The Media Action Plan (MAP) on HIV/AIDS and Gender, coordinated by the Southern African Editors' Forum (SAEF) with Gender Links, Media Institute of Southern Africa (MISA), and The Gender and Media Southern Africa (GEMSA) Network, is a three-year project developed to devise tools for and provide support to Southern African media houses to develop and adopt HIV/AIDS and gender policies in newsrooms. The aim of the programme, which was launched in 2005, was for 80% of all newsrooms to have such policies in place by the end of 2008.
The strategy was designed to provide tools and support in a semi-uniform and sustainable way that also allows for flexibility and local ownership. The MAP project's seven main components were designed to facilitate the development and roll-out of HIV/AIDS and gender policies in newsrooms across Southern Africa:
- Development of a handbook through the gathering of best practices - The first step was to gather best practices on HIV/AIDS and gender workplace policies and identify possible tools or resources to be used in the process. These were used to develop a handbook to guide the policy-making process.
- Desktop needs assessment - While the handbook was being developed, a researcher, working with the national chapters of SAEF and GEMSA, was tasked with gathering information on existing newsroom HIV/AIDS and/or gender policies to help guide the roll-out process.
- Baseline study on coverage of HIV/AIDS and gender by the media - This component served two objectives. According to the organisers, this kind of study is essential for persuading media houses of the need for policies and for pointing to gaps in coverage. It also forms part of the monitoring and evaluation of the project overall.
- Training of in-country facilitators - The fourth phase sought to train a core team of facilitators from each country in the use of the handbook so that they could drive the process within their country, bearing in mind the need for consistent follow-up. Two facilitators from each country were selected and resource teams from each country were trained in the use of the MAP HIV/AIDS and Gender Policy Handbook.
- Getting buy-in at country level - To ensure buy-in at country level, the project manager and/or members of the reference group, accompanied by local facilitators and SAEF country chapters, visited media houses. According to the organisers, this one-on-one consultation, as well as understanding the dynamics of individual newsrooms, was key to the success of the overall programme.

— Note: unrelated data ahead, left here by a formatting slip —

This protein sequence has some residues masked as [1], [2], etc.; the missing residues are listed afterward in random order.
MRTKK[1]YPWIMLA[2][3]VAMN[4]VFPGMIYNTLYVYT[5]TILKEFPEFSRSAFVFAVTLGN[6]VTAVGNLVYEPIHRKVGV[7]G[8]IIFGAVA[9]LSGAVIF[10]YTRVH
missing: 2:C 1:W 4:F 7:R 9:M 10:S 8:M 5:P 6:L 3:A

- Workshops in each country to start the process - Country-level workshops, attended by at least one member of the reference group, and convened in each country by SAEF/GEMSA, brought together decision-makers from media houses interested in joining the process.
- Roll-out in each country within media houses - This phase involved the actual roll-out of the policies in media houses in each country. The roll-out involved local facilitators working with the media houses that had committed themselves to developing and implementing policies through a flexible process that included:
- a situation analysis using checklists that covered internal issues (human resource and work place) as well as external issues (editorial content, market considerations);
- a sensitisation workshop for senior management;
- a workshop involving all key departments to devise the draft policy;
- development of a task team to implement immediate actions;
- formal adoption of the policy; and
As an ongoing part of this process, the project appointed a senior, experienced project manager to guide the project, train the trainers, bolster them, monitor the quality of work in each country, facilitate the exchange of information, and step in to assist where problems arose.
Southern African Editors' Forum (SAEF), Gender Links, Gender and Media Southern Africa (GEMSA) Network, Media Institute of Southern Africa (MISA), The Joint United Nations Programme on HIV/AIDS (UNAIDS), Southern Africa HIV and AIDS Information Dissemination Service (SAfAIDS), PANOS Southern Africa.
Gender Links website on May 29 2008 and September 11 2009.